- The scare tactic. "Give to to us or these cute children/animals/women will get it." It's one thing to quote scary-but-already true factoids, but another to tell us that this charity is the only thing standing between society and a free handbasket ride to hell.
- The suicide note. "Without your support, our nonprofit will have to close its doors." While technically true of all nonprofits not supported primarily by grants, contracts, or fees, this tactic emphasizes the urgency of their claim - people will be laid off tomorrow!!! And so what? Despite popular opinion to the contrary, "nonprofit" is not supposed to be a synonym for "poor management." Put the organization out of its misery and it's likely a more stable one will fill that niche.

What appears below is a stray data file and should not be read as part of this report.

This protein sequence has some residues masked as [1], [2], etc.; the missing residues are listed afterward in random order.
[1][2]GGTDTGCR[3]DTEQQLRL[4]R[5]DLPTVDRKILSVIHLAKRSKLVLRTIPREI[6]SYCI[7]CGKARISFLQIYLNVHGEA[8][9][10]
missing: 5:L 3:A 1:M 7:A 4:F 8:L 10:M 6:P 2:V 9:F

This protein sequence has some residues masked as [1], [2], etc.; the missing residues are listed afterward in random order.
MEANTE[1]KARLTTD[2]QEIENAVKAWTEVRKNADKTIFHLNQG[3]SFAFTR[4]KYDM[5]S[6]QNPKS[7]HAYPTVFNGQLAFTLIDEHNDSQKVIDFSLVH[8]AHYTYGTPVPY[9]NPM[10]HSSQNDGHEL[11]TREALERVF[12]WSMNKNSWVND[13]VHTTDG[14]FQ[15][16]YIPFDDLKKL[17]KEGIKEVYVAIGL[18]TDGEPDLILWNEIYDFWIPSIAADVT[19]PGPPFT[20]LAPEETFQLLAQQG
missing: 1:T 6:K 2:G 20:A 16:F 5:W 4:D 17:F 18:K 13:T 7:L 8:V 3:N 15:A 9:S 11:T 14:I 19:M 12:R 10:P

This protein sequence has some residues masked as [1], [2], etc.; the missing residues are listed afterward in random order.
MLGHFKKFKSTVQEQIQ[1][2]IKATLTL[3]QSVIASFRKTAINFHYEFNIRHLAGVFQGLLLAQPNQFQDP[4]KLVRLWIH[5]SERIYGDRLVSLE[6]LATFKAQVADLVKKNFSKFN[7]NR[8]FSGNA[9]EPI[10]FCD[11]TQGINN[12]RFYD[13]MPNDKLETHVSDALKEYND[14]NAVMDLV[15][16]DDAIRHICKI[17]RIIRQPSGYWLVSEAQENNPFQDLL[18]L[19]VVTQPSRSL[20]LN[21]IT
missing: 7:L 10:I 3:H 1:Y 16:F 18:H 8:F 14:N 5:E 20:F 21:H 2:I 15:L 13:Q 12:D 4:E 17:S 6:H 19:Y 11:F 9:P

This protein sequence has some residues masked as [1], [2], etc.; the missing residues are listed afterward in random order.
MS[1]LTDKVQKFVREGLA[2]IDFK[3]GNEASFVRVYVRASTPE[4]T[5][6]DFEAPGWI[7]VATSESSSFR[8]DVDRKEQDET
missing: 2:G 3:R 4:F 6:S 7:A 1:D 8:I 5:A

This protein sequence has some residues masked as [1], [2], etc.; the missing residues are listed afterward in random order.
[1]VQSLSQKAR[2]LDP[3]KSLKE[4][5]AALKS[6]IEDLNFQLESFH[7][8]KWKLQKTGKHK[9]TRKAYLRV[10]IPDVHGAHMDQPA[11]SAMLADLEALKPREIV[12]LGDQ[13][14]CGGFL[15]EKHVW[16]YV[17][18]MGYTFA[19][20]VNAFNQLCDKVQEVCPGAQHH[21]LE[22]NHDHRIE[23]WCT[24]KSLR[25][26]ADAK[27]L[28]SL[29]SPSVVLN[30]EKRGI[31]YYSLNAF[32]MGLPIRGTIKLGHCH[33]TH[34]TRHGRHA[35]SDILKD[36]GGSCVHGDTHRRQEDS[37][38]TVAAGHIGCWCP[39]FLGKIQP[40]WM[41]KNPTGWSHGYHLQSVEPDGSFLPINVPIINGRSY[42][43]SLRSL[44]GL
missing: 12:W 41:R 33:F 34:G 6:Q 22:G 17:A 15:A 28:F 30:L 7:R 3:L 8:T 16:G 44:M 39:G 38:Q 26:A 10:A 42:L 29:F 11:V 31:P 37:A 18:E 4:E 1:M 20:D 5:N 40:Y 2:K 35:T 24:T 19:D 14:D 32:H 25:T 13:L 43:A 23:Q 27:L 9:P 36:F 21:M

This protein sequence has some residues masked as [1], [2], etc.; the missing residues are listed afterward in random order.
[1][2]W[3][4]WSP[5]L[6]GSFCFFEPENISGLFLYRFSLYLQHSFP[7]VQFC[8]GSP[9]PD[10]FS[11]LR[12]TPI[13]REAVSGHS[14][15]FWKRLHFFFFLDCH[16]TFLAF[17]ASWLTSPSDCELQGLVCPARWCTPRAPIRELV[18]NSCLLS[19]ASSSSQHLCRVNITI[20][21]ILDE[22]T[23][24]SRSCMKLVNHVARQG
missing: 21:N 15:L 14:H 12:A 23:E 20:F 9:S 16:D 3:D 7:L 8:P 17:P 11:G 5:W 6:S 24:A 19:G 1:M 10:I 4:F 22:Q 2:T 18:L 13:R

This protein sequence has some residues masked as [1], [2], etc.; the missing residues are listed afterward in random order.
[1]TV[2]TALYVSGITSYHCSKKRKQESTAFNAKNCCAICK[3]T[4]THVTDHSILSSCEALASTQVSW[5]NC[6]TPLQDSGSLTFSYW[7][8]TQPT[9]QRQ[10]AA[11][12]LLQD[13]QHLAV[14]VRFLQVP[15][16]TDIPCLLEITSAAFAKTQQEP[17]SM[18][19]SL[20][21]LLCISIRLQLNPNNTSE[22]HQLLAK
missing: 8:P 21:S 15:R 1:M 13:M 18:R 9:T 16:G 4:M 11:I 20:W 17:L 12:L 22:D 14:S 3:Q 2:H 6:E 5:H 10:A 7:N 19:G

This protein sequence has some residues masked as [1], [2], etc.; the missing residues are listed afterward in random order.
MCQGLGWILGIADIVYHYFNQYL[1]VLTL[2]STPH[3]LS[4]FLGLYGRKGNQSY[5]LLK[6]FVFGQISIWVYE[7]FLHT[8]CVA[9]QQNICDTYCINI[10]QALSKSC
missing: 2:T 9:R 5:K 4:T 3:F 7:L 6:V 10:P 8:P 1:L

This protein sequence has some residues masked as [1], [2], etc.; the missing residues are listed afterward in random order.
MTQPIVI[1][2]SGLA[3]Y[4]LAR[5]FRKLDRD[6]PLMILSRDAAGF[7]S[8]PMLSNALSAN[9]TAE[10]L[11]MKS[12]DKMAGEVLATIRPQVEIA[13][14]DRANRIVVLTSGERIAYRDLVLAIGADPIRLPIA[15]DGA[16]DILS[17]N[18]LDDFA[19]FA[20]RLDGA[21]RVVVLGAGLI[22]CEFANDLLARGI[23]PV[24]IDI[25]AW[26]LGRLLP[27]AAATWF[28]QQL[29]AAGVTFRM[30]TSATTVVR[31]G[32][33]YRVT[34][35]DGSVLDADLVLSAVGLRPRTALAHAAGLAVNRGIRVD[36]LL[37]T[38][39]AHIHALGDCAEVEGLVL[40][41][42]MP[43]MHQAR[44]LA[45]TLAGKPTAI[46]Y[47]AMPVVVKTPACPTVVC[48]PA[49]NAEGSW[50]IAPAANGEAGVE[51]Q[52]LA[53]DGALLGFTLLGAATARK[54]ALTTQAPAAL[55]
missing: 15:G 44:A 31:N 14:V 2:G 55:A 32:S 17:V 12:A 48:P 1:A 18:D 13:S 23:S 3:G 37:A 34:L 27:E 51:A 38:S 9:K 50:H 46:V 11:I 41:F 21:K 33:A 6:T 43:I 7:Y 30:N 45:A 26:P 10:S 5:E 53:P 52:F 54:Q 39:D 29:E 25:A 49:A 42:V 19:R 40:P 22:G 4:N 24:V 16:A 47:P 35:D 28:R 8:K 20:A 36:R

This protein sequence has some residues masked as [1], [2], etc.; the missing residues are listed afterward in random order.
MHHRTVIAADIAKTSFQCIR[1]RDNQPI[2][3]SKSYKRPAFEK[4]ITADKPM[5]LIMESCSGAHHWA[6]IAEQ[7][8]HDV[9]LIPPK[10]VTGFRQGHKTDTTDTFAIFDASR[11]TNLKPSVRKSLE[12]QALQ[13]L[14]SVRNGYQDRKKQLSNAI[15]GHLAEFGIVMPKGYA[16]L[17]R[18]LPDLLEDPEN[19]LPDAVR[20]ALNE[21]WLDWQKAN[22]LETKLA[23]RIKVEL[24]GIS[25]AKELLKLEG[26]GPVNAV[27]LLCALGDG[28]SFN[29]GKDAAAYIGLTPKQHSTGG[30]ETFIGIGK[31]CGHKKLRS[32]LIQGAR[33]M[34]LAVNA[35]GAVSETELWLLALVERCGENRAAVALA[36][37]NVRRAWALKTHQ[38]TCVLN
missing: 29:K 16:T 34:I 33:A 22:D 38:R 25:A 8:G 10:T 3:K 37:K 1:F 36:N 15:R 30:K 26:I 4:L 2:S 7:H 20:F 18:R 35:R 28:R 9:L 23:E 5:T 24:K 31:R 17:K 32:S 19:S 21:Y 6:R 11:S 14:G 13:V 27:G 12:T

- The voyeuristic gaze. "Look at these poor children/people of color/bearded ladies." We used to call this a freak show back in the day. It's different from number 1 because it shows actual problems, not theoretical ones. It's voyeuristic because it shows only the before picture. One hopes the organization is spending money to ameliorate the world's problems, not just to photograph them.
Monday, December 15, 2008
Tacky nonprofit advertising
The following sorts of ads are as old as professional fundraising itself, and like horror villains, never rest quietly in their graves. They're tacky, sure, but they also invite backlash and are often ineffective.